Policies and Procedures

Supervisor-Student Responsibilities and Committee Meetings

Upon arriving at the University, students should meet with their supervisors as soon as possible to discuss their course selection, research program and the responsibilities of the supervisor and the student. We advise that you review the Supervision Guidelines of the School of Graduate Studies

Students enrolled in the PhD program MUST form a supervisory committee that meets at least once a year to review and discuss progress. New students are required to have their first committee meeting by the end of their first term. Failure to meet at least once a year could result in termination from the program. Supervisory committees are obligated to meet more frequently if a student is having difficulty with any aspect of their tenure within the Earth Sciences Department. The committee should consist of the supervisor plus two other members of the graduate faculty, chosen (with the supervisor’s advice) based on expertise relevant to the student’s research. The student is encouraged to be proactive in discussing the composition of a committee with the supervisor, and in scheduling an initial committee meeting during the first semester of enrolment.  At each meeting, the supervisory committee should:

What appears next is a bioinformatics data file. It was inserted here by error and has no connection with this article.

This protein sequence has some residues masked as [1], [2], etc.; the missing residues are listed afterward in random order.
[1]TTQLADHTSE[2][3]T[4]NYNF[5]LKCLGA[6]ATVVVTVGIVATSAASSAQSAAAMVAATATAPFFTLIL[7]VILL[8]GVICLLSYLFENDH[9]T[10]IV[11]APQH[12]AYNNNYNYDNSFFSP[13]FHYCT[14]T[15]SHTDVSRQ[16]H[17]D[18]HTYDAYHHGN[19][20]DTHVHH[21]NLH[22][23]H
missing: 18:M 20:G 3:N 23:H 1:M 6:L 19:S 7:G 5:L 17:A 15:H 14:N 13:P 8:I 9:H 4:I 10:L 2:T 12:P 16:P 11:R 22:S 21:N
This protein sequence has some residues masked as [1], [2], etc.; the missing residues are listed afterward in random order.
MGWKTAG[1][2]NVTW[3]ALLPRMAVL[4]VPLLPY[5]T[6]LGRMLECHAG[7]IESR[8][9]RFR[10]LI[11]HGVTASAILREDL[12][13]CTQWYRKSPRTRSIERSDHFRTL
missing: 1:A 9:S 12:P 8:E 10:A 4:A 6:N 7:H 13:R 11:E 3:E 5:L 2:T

• Discuss research program
  • Discuss ongoing coursework
  • Prepare and sign minutes of the meeting on the FileGraduate Advisory Committee Meeting Form and submit a copy to the Graduate Administrator after the meeting

Thesis Proposal Defense

This formal examination should be held within 16 months of the first arrival of the student in the Department. The purpose of the examination is to ensure that the student candidate is qualified to advance and complete an independent research project in a timely fashion.

A written research proposal consisting of 15 to 20 pages (double-spaced, minimum 12-point font) must be prepared by the candidate. The page limit excludes the title page, table of contents, references and any appendices. This proposal must contain:

  • An abstract of no more than 250 words,
  • A clear statement of the research problem that leads to the motivation for the research,
  • A clear listing of aim(s) or goal(s), objectives and research questions and/or (preferably) hypothesis/hypotheses that will be tested,
  • A brief critical review of the directly relevant literature that indicates the gap to be filled by the proposed research,